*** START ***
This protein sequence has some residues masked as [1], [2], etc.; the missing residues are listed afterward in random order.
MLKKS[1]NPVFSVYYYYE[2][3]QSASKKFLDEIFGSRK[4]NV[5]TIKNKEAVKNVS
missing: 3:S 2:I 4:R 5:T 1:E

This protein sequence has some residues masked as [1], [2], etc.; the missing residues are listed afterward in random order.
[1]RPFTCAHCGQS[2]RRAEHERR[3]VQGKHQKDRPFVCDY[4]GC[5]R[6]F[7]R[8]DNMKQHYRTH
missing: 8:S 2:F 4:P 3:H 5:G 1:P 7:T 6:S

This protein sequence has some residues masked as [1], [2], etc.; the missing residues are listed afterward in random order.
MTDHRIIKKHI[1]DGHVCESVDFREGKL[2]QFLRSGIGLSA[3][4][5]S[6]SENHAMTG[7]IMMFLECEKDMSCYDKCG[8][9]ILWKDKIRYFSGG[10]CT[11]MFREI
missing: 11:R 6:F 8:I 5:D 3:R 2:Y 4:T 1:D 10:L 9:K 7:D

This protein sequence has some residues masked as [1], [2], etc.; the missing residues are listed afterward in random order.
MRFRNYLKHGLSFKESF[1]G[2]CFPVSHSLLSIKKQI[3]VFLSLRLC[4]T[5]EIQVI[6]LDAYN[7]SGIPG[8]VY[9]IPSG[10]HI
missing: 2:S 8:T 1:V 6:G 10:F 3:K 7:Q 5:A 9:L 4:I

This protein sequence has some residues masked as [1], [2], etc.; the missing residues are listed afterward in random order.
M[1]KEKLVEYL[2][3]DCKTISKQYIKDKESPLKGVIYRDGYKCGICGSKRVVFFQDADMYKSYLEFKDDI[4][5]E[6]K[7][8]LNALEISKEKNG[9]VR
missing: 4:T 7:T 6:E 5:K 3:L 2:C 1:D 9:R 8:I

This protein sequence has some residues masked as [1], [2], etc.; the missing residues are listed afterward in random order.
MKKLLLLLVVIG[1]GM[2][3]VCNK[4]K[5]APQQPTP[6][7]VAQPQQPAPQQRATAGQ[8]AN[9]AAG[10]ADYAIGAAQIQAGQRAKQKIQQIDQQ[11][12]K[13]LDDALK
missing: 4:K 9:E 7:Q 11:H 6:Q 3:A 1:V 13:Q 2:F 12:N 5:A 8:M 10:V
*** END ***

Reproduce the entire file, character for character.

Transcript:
This protein sequence has some residues masked as [1], [2], etc.; the missing residues are listed afterward in random order.
MLKKS[1]NPVFSVYYYYE[2][3]QSASKKFLDEIFGSRK[4]NV[5]TIKNKEAVKNVS
missing: 3:S 2:I 4:R 5:T 1:E

This protein sequence has some residues masked as [1], [2], etc.; the missing residues are listed afterward in random order.
[1]RPFTCAHCGQS[2]RRAEHERR[3]VQGKHQKDRPFVCDY[4]GC[5]R[6]F[7]R[8]DNMKQHYRTH
missing: 8:S 2:F 4:P 3:H 5:G 1:P 7:T 6:S

This protein sequence has some residues masked as [1], [2], etc.; the missing residues are listed afterward in random order.
MTDHRIIKKHI[1]DGHVCESVDFREGKL[2]QFLRSGIGLSA[3][4][5]S[6]SENHAMTG[7]IMMFLECEKDMSCYDKCG[8][9]ILWKDKIRYFSGG[10]CT[11]MFREI
missing: 11:R 6:F 8:I 5:D 3:R 2:Y 4:T 1:D 10:L 9:K 7:D

This protein sequence has some residues masked as [1], [2], etc.; the missing residues are listed afterward in random order.
MRFRNYLKHGLSFKESF[1]G[2]CFPVSHSLLSIKKQI[3]VFLSLRLC[4]T[5]EIQVI[6]LDAYN[7]SGIPG[8]VY[9]IPSG[10]HI
missing: 2:S 8:T 1:V 6:G 10:F 3:K 7:Q 5:A 9:L 4:I

This protein sequence has some residues masked as [1], [2], etc.; the missing residues are listed afterward in random order.
M[1]KEKLVEYL[2][3]DCKTISKQYIKDKESPLKGVIYRDGYKCGICGSKRVVFFQDADMYKSYLEFKDDI[4][5]E[6]K[7][8]LNALEISKEKNG[9]VR
missing: 4:T 7:T 6:E 5:K 3:L 2:C 1:D 9:R 8:I

This protein sequence has some residues masked as [1], [2], etc.; the missing residues are listed afterward in random order.
MKKLLLLLVVIG[1]GM[2][3]VCNK[4]K[5]APQQPTP[6][7]VAQPQQPAPQQRATAGQ[8]AN[9]AAG[10]ADYAIGAAQIQAGQRAKQKIQQIDQQ[11][12]K[13]LDDALK
missing: 4:K 9:E 7:Q 11:H 6:Q 3:A 1:V 13:Q 2:F 12:N 5:A 8:M 10:V